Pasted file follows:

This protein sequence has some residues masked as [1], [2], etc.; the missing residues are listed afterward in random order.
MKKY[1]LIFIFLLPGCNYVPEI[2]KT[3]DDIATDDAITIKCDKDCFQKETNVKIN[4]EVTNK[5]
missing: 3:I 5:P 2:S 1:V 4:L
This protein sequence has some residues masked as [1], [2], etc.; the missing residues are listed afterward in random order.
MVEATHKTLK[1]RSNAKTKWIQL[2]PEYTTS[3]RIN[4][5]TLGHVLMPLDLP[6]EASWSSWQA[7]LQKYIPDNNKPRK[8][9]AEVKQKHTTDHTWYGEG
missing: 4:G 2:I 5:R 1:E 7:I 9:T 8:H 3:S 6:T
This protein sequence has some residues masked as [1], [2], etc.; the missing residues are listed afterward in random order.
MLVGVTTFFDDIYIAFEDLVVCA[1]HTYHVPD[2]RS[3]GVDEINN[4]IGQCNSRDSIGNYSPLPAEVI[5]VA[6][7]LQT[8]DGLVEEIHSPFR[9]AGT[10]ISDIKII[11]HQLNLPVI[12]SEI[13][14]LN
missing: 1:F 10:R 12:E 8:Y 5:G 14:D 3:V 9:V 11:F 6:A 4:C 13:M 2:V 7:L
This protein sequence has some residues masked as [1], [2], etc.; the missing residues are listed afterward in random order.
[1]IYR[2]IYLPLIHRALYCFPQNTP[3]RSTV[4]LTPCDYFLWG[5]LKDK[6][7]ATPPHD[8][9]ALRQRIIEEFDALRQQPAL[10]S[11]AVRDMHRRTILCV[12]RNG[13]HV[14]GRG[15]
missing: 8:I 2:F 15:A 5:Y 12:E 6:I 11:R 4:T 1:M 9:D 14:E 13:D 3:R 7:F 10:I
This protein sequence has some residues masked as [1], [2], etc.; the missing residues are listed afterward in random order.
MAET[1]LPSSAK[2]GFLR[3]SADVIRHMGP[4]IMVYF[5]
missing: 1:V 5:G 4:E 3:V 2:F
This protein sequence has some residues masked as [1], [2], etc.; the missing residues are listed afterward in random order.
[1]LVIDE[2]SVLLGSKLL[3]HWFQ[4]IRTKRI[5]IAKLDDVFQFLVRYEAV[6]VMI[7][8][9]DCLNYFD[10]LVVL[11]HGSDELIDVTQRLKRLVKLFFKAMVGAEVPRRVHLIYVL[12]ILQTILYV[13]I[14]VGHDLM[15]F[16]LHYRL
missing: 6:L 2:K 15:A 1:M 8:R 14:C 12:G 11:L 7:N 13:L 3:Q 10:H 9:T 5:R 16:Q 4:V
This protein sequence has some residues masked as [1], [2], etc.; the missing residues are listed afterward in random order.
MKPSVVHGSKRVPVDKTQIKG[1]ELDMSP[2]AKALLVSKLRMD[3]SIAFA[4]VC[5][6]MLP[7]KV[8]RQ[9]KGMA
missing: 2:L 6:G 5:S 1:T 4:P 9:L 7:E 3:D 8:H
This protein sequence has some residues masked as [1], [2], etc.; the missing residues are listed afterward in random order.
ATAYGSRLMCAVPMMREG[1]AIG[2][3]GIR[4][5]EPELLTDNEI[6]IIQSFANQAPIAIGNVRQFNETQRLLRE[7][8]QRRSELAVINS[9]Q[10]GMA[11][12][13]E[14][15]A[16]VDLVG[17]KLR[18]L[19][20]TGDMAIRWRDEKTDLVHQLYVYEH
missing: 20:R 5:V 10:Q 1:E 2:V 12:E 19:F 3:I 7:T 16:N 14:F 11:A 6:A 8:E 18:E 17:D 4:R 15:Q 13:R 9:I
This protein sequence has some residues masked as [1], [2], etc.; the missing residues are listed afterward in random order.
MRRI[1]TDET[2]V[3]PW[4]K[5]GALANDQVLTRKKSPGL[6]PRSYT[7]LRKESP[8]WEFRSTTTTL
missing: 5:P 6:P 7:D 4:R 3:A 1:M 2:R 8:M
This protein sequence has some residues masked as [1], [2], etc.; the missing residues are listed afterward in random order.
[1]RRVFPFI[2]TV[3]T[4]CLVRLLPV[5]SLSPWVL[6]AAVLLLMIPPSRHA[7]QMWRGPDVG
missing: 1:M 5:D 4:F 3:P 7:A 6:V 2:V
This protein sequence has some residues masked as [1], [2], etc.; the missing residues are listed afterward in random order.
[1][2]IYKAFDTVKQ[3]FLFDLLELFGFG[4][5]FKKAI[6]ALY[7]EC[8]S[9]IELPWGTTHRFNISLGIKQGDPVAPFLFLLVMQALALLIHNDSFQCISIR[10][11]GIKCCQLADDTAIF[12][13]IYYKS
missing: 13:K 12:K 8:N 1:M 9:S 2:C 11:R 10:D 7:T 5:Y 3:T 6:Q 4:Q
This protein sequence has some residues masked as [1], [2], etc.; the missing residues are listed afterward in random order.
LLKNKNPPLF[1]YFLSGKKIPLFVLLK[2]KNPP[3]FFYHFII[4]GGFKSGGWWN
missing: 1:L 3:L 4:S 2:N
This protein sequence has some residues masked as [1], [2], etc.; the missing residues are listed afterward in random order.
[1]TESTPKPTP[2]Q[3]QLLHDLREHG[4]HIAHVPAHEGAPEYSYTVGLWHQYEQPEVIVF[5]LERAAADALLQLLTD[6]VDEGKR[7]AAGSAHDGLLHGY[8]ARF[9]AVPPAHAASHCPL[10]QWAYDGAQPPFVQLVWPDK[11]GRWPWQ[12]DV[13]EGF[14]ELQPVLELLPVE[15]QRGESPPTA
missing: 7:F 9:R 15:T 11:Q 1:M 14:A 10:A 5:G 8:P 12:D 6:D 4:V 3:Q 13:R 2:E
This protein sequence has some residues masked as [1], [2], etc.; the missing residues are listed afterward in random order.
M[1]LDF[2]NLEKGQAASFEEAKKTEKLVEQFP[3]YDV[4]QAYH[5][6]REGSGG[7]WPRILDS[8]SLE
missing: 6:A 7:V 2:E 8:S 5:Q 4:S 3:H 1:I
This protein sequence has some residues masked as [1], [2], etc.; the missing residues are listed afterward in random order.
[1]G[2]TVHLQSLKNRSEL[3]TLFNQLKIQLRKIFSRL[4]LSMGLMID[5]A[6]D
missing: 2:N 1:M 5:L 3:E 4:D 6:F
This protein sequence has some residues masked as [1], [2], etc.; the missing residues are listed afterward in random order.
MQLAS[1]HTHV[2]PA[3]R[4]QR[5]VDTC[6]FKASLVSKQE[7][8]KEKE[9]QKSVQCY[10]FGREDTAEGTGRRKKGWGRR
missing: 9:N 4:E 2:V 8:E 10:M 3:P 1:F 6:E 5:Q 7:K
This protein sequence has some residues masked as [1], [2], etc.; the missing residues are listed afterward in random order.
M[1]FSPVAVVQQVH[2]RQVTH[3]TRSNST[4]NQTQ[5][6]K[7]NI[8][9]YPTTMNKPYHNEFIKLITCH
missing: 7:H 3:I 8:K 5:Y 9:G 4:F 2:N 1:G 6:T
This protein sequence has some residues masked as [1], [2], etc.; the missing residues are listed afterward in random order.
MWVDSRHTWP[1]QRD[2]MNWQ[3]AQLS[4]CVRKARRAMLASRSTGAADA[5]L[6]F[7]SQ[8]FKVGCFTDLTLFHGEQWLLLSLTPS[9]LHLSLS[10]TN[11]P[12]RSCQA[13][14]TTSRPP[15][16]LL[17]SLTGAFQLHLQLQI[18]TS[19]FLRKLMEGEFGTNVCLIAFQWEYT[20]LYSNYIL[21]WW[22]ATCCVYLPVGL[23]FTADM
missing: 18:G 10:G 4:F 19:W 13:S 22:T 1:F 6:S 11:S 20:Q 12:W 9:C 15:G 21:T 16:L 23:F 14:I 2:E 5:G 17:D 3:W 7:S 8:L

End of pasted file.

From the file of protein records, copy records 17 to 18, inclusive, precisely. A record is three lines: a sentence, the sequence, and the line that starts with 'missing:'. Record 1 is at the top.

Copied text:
This protein sequence has some residues masked as [1], [2], etc.; the missing residues are listed afterward in random order.
M[1]FSPVAVVQQVH[2]RQVTH[3]TRSNST[4]NQTQ[5][6]K[7]NI[8][9]YPTTMNKPYHNEFIKLITCH
missing: 7:H 3:I 8:K 5:Y 9:G 4:F 2:N 1:G 6:T
This protein sequence has some residues masked as [1], [2], etc.; the missing residues are listed afterward in random order.
MWVDSRHTWP[1]QRD[2]MNWQ[3]AQLS[4]CVRKARRAMLASRSTGAADA[5]L[6]F[7]SQ[8]FKVGCFTDLTLFHGEQWLLLSLTPS[9]LHLSLS[10]TN[11]P[12]RSCQA[13][14]TTSRPP[15][16]LL[17]SLTGAFQLHLQLQI[18]TS[19]FLRKLMEGEFGTNVCLIAFQWEYT[20]LYSNYIL[21]WW[22]ATCCVYLPVGL[23]FTADM
missing: 18:G 10:G 4:F 19:W 13:S 22:T 1:F 6:S 11:S 20:Q 12:W 9:C 15:G 21:T 16:L 23:F 14:I 2:E 5:G 17:D 3:W 7:S 8:L